5. Relax Your Hair
The average hair-relaxing treatment costs a brutal $160 at the salon, according to TotalBeauty, but you can get comparable results at home. Try Optimum Salon Haircare — you can buy these relaxers online for about $8 to $11 through retailers like Walgreens and Target.
6. Groom Your Dog
While buying a dog costs less than having a kid, owning one can still be expensive, especially when you factor in grooming costs. But you don't need to take Fluffy to a professional and pay $20, $30, $40 or even $90.
According to the American Society for the Prevention of Cruelty to Animals, you can easily brush, bathe and trim your dog's nails at home by yourself with just doggy shampoo, a brush and clippers.
7. Prepare Your Own Taxes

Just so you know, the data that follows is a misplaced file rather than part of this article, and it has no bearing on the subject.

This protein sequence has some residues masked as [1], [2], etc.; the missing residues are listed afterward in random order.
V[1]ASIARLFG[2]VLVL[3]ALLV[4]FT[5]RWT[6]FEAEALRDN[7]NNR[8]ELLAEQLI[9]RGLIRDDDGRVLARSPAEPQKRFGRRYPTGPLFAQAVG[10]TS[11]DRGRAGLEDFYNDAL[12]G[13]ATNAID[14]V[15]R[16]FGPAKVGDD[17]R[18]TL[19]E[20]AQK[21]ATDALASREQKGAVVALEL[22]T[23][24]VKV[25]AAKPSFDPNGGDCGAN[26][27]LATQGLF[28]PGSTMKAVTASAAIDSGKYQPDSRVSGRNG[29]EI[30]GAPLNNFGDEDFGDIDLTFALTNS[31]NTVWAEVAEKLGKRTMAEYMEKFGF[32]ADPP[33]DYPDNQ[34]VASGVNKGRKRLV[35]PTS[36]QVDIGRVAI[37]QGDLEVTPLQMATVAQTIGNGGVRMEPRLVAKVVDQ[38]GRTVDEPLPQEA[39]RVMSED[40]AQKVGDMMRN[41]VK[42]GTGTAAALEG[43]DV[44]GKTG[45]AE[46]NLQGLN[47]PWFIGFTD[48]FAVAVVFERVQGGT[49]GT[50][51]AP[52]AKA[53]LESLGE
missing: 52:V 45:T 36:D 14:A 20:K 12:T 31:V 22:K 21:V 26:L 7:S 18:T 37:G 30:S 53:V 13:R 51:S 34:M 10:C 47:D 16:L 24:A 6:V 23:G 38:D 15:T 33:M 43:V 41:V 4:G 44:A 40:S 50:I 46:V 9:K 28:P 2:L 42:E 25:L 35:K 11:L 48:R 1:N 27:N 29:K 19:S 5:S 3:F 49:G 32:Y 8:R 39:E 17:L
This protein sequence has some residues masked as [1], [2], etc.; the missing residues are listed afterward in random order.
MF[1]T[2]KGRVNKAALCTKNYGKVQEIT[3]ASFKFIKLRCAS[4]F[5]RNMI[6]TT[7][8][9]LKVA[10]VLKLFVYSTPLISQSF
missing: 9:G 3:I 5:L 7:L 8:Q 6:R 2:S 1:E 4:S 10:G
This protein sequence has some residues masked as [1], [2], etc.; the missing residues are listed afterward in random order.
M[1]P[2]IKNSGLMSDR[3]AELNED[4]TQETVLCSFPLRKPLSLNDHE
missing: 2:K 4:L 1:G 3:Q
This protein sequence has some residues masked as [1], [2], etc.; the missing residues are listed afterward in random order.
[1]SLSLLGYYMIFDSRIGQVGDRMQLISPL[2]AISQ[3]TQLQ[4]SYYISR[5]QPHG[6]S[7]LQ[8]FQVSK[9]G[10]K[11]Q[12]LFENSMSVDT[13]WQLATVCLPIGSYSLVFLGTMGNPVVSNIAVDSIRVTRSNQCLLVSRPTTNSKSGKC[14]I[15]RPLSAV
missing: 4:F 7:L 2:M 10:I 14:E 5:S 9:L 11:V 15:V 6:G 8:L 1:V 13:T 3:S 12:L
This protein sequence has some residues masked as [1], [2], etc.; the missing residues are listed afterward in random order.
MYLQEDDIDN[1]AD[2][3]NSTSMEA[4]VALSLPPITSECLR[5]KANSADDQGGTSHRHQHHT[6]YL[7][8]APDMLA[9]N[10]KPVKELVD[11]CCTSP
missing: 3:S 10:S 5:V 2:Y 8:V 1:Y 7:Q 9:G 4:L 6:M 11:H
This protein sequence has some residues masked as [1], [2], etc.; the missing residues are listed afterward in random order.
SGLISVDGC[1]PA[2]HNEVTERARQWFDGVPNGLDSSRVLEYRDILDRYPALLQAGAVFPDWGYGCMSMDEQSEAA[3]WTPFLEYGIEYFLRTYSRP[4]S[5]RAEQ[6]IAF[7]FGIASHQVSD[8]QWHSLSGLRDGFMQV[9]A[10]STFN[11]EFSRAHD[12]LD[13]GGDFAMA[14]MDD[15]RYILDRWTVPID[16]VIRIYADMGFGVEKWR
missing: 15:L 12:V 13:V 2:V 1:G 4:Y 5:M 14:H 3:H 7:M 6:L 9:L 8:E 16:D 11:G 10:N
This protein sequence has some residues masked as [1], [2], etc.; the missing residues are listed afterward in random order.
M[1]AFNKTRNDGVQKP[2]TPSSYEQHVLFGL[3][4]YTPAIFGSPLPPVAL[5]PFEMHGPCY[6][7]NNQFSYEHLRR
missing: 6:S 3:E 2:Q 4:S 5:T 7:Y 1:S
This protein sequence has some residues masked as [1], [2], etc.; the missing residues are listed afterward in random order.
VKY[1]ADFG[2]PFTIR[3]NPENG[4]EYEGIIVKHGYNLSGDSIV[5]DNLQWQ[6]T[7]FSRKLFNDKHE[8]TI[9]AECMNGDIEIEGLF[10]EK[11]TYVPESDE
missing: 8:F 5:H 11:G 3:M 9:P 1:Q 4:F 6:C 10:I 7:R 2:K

Professional tax preparation costs can put a dent in your budget, but millions of Americans can get help filing their federal tax returns for free. The Free File Alliance, for example, is a nonprofit company that provides free electronic tax services through different tax software options.
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8. Handle Your Own Investments
Even the cheapest discount brokers can charge between $5 and $10 a trade. But with a little research, you can invest for free with services like Robinhood.
"This single practice can save the average person tens of thousands or hundreds of thousands of dollars over the course of their investing time frame," said Trey Henninger, investing blogger at DIYInvesting.org. "Instead of hiring a financial advisor to select what index and mutual funds you should invest in, you can do it yourself with only a little bit of learning on the topics. This simple act can cut your investing expenses by a large margin."
9. Clean Your Own Gutters
Cleaning the gutters might just be the dirtiest job any homeowner faces. Neglecting them, however, can lead to water damage in both the home's roof and foundation. The average reported cost to have gutters cleaned by a professional is $100 to $200, according to HomeAdvisor.